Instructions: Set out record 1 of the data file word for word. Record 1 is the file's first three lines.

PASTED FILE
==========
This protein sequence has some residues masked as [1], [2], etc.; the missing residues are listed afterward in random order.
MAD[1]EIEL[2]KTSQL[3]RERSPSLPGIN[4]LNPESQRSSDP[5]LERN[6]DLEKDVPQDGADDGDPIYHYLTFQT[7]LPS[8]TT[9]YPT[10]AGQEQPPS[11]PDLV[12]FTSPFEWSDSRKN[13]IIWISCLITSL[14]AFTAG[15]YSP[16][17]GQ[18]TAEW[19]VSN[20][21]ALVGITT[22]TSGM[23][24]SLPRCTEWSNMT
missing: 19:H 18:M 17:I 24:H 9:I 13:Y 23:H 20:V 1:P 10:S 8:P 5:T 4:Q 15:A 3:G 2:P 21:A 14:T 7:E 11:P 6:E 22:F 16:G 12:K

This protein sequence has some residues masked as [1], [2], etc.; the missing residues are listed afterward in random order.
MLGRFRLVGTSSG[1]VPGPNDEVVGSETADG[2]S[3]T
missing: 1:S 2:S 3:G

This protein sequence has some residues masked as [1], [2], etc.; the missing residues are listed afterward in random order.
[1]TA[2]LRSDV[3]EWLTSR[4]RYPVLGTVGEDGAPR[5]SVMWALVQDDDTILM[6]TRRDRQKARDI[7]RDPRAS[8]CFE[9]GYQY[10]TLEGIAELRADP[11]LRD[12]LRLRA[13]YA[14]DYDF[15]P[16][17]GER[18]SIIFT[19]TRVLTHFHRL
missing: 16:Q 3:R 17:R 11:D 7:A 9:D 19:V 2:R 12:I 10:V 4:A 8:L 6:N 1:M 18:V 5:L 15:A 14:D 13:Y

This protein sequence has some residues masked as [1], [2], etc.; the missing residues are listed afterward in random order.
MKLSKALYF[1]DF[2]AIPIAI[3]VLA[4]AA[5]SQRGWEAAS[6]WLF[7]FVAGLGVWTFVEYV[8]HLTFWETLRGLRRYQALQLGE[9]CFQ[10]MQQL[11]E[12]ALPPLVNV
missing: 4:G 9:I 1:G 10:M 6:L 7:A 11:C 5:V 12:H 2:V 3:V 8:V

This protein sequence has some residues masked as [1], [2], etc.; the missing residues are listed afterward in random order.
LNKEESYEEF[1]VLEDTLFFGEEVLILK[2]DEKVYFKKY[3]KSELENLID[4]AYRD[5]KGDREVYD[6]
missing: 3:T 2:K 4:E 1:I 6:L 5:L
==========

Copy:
This protein sequence has some residues masked as [1], [2], etc.; the missing residues are listed afterward in random order.
MAD[1]EIEL[2]KTSQL[3]RERSPSLPGIN[4]LNPESQRSSDP[5]LERN[6]DLEKDVPQDGADDGDPIYHYLTFQT[7]LPS[8]TT[9]YPT[10]AGQEQPPS[11]PDLV[12]FTSPFEWSDSRKN[13]IIWISCLITSL[14]AFTAG[15]YSP[16][17]GQ[18]TAEW[19]VSN[20][21]ALVGITT[22]TSGM[23][24]SLPRCTEWSNMT
missing: 19:H 18:M 17:I 24:H 9:I 13:Y 23:H 20:V 1:P 10:S 8:P 5:T 4:Q 15:A 3:G 2:P 21:A 14:T 7:E 11:P 6:E 22:F 16:G 12:K